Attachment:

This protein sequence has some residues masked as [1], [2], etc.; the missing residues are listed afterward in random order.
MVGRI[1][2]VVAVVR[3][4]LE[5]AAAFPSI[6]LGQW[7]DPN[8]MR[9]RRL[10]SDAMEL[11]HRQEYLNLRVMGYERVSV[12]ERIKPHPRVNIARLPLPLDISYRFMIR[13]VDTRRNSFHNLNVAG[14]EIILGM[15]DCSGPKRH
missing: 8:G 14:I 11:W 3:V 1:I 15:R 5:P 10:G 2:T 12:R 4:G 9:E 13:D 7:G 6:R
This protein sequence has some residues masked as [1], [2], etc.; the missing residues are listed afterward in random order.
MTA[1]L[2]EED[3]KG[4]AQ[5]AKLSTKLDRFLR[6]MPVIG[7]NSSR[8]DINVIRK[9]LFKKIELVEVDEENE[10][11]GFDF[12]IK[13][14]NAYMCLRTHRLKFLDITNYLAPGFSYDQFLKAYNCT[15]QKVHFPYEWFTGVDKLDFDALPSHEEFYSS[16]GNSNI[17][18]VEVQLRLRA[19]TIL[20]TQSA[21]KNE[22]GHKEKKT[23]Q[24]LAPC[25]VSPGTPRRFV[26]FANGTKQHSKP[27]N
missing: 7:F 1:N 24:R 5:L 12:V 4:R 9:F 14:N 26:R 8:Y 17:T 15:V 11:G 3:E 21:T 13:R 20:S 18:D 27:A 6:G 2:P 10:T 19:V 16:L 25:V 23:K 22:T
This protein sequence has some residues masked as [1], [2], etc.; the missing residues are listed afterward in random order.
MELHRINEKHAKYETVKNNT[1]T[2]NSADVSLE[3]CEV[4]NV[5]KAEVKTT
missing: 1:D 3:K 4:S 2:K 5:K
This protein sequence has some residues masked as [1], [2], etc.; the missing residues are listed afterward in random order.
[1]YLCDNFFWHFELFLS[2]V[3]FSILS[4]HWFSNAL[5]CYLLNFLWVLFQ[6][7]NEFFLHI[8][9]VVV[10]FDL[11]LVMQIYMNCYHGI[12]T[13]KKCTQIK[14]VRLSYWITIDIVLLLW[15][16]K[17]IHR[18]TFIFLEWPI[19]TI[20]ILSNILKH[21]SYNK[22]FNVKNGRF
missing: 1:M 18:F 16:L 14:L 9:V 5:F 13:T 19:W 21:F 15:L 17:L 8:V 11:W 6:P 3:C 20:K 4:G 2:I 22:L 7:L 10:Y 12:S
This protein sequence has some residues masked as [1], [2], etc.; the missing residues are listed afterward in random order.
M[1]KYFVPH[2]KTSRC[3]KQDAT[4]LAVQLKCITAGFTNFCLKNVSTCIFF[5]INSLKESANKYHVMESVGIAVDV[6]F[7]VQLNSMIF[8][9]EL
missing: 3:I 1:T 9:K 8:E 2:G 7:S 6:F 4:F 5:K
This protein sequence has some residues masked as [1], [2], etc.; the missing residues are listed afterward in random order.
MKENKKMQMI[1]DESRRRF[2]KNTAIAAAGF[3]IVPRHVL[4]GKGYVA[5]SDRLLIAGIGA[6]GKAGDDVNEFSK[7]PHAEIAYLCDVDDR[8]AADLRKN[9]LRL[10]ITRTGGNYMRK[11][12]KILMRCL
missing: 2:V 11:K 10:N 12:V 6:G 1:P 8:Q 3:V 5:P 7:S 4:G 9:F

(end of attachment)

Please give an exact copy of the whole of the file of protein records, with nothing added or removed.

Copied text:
This protein sequence has some residues masked as [1], [2], etc.; the missing residues are listed afterward in random order.
MVGRI[1][2]VVAVVR[3][4]LE[5]AAAFPSI[6]LGQW[7]DPN[8]MR[9]RRL[10]SDAMEL[11]HRQEYLNLRVMGYERVSV[12]ERIKPHPRVNIARLPLPLDISYRFMIR[13]VDTRRNSFHNLNVAG[14]EIILGM[15]DCSGPKRH
missing: 8:G 14:I 11:W 3:V 1:I 15:R 5:P 10:G 2:T 12:R 4:G 9:E 13:D 7:G 6:R
This protein sequence has some residues masked as [1], [2], etc.; the missing residues are listed afterward in random order.
MTA[1]L[2]EED[3]KG[4]AQ[5]AKLSTKLDRFLR[6]MPVIG[7]NSSR[8]DINVIRK[9]LFKKIELVEVDEENE[10][11]GFDF[12]IK[13][14]NAYMCLRTHRLKFLDITNYLAPGFSYDQFLKAYNCT[15]QKVHFPYEWFTGVDKLDFDALPSHEEFYSS[16]GNSNI[17][18]VEVQLRLRA[19]TIL[20]TQSA[21]KNE[22]GHKEKKT[23]Q[24]LAPC[25]VSPGTPRRFV[26]FANGTKQHSKP[27]N
missing: 7:F 1:N 24:R 5:L 12:V 4:R 9:F 14:N 26:R 8:Y 17:T 15:V 11:G 3:E 21:T 13:R 20:S 18:D 27:A 6:G 2:P 10:T 19:V 16:L 25:V 23:K 22:T
This protein sequence has some residues masked as [1], [2], etc.; the missing residues are listed afterward in random order.
MELHRINEKHAKYETVKNNT[1]T[2]NSADVSLE[3]CEV[4]NV[5]KAEVKTT
missing: 1:D 3:K 4:S 2:K 5:K
This protein sequence has some residues masked as [1], [2], etc.; the missing residues are listed afterward in random order.
[1]YLCDNFFWHFELFLS[2]V[3]FSILS[4]HWFSNAL[5]CYLLNFLWVLFQ[6][7]NEFFLHI[8][9]VVV[10]FDL[11]LVMQIYMNCYHGI[12]T[13]KKCTQIK[14]VRLSYWITIDIVLLLW[15][16]K[17]IHR[18]TFIFLEWPI[19]TI[20]ILSNILKH[21]SYNK[22]FNVKNGRF
missing: 1:M 18:F 16:L 14:L 9:V 5:F 13:T 19:W 21:F 15:L 17:L 8:V 11:W 6:P 3:C 20:K 4:G 2:I 22:L 7:L 10:Y 12:S
This protein sequence has some residues masked as [1], [2], etc.; the missing residues are listed afterward in random order.
M[1]KYFVPH[2]KTSRC[3]KQDAT[4]LAVQLKCITAGFTNFCLKNVSTCIFF[5]INSLKESANKYHVMESVGIAVDV[6]F[7]VQLNSMIF[8][9]EL
missing: 3:I 1:T 9:K 8:E 2:G 7:S 6:F 4:F 5:K
This protein sequence has some residues masked as [1], [2], etc.; the missing residues are listed afterward in random order.
MKENKKMQMI[1]DESRRRF[2]KNTAIAAAGF[3]IVPRHVL[4]GKGYVA[5]SDRLLIAGIGA[6]GKAGDDVNEFSK[7]PHAEIAYLCDVDDR[8]AADLRKN[9]LRL[10]ITRTGGNYMRK[11][12]KILMRCL
missing: 2:V 11:K 10:N 12:V 6:G 1:P 8:Q 3:V 5:P 7:S 4:G 9:F